Thursday, April 16, 2009

Spring Greens Dressings

Dress it Green- Part Three: The Dressings

So here we are. We have the acid and we have the oil. We are ready to combine them with herbs and other ingredients to dress the Spring greens that will be here soon. Light, tangy citrus dressings let the peppery taste of the greens shine through while creamy garlic tones even out bitter notes for a headier taste.  And, of course, the only truly great dressing is one you make yourself. 


In its simplest form, vinaigrette is an emulsion made from oil, vinegar and salt.  Often Dijon mustard is added along with traditional herbs like tarragon, thyme and marjoram.  Creative chefs and kitchen gardeners are experimenting now with different cold pressed oils [see part two], fruited vinegars [see part one], puréed vegetables and other less traditional flavors to make exceptional vinaigrettes with zing.  The ratio of vinegar to oil is generally one part vinegar to three parts oil.  If lemon juice is used in place of the vinegar, the amount of lemon juice should be increased.


Champagne-Raspberry Vinaigrette

3 tbsp             raspberry vinegar

2 tbsp            champagne vinegar or white wine

1 tbsp            honey mustard

1/4 tsp            salt

pinch            freshly ground pepper

3/4 c            nut oil [see part two]

Wisk together the vinegars, mustard, salt and pepper in a small bowl.  Whisking constantly, add the oil in a slow, steady stream until completely incorporated.

Makes:   1 cup



Mayonnaise uses traditional vinaigrette ingredients but keeps the oil and acid (lemon juice or vinegar) suspended together through the use of eggs.  What used to be a tedious job-- the oil had to be added drop by drop while whisking or beating constantly-- is now ever so easy with the click of the cuisinart.  Remember to store fresh mayonnaise in the refrigerator [ever wonder what they put in the commercial product that it can be stored on the shelf and keep for months?] and use within 2 days. 

Tarragon Mayonnaise

2                  egg yolks

1/2 cup         olive oil

2 tbsp            lemon juice or herbed vinegar

1/2 tsp            salt           

1 tbsp            chopped fresh tarragon

Put egg yolks in the bowl of the food processor fitted with the steel knife.  Whisk for 2 seconds.  With machine running, very slowly pour in oil in a steady stream and process until mixture is thick.  Keep machine running and add lemon juice and tarragon.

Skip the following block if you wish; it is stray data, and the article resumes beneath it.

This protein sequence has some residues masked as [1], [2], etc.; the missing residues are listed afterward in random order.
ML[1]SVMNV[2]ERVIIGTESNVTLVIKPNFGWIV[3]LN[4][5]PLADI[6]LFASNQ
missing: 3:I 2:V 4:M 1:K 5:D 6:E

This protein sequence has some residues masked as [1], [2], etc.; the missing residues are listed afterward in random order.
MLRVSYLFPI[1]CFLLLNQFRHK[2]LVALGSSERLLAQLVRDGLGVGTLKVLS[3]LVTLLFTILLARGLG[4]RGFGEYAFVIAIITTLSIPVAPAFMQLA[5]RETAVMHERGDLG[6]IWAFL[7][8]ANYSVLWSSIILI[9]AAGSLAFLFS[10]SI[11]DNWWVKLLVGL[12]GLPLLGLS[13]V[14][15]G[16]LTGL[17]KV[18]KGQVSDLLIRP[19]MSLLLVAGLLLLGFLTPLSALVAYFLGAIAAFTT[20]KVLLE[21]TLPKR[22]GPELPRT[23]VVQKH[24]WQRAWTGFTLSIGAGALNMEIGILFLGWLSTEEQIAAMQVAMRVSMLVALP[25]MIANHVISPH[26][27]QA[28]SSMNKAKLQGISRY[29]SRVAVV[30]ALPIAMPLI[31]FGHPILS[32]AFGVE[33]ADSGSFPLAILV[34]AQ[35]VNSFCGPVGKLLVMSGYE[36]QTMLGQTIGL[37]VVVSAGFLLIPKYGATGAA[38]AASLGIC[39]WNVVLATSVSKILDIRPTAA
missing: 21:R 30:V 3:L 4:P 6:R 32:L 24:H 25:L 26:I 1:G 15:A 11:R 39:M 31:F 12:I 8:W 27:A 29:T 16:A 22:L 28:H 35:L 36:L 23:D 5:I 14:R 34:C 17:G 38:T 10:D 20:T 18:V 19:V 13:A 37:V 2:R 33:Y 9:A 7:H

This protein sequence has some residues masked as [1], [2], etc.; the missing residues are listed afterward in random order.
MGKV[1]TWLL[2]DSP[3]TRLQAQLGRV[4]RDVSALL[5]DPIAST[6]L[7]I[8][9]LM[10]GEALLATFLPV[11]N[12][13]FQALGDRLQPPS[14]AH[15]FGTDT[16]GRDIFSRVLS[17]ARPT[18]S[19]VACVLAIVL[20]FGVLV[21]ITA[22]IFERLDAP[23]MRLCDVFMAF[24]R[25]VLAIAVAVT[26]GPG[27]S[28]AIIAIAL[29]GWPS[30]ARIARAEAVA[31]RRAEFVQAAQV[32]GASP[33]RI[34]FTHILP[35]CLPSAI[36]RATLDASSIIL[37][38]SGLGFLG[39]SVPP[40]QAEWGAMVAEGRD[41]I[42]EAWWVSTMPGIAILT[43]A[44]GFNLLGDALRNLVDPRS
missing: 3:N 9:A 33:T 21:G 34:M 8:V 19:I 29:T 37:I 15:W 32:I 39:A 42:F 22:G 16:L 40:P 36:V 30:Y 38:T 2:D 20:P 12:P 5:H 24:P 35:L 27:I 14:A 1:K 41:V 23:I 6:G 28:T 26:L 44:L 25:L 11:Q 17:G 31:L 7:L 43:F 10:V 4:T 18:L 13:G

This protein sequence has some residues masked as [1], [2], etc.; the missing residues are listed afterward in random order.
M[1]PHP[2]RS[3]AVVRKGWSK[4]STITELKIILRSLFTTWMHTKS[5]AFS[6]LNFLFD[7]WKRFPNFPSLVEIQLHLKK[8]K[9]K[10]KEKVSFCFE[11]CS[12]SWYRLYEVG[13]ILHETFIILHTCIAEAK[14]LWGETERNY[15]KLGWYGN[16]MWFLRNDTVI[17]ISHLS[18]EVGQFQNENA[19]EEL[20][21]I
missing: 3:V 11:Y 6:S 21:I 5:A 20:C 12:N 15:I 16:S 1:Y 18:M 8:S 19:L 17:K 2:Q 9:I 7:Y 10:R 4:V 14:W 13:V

Makes:  1/2 cup


Riversong Brown Mayonnaise ...a Pat Crocker original recipe

This is one of those culinary things that just happen. I was writing my Healing Herbs Cookbook (now out of print) and wanted a zippy mayo-substitute.  I fooled around and since I knew I loved roasted vegetables, I thought I could get something that had the same consistency as mayonnaise, but without the eggs and the calories. Now I make up lots of this tangy purée and use it everywhere: as a spread for grilled fish, tossed with rice or mixed with anchovies for crackers.  It's one of those condiments that will prove to be so versatile in the kitchen. The downside? Its brown. But as far as I am concerned, white isn't exactly organic.

2            onions, peeled & quartered

1            leek, trimmed, washed & coarsely chopped

4            cloves garlic, peeled & halved

3/4 cup   walnut or hazelnut oil, divided

3 tbsp      chopped fresh basil

1/2 tsp     freshly grated sea salt

1/4 cup    balsamic vinegar

Spread onions, leek and garlic on baking sheet.   Drizzle with 1/4 cup of the oil.  Roast in hot oven at 450° F for 15 - 20 minutes, until browned, stirring frequently.

Remove vegetables from oven and spoon directly into a small bowl. 

Stir in the remaining 1/2 c of the oil, basil and salt, cover and allow to sit overnight or

at least 4 hours to blend flavours.

Purée vegetable mixture with vinegar in food processor and store in an airtight container in refrigerator.

To Use as a Dressing:  Whisk together 3 tbsp purée with 1/2 cup orange  juice.


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All photographs and recipes are original and copyrighted to Pat Crocker. Pat invites you to use her recipes and share with family and friends. Please contact Pat Crocker for express permission for commercial, internet, or other use of her photographs and recipes.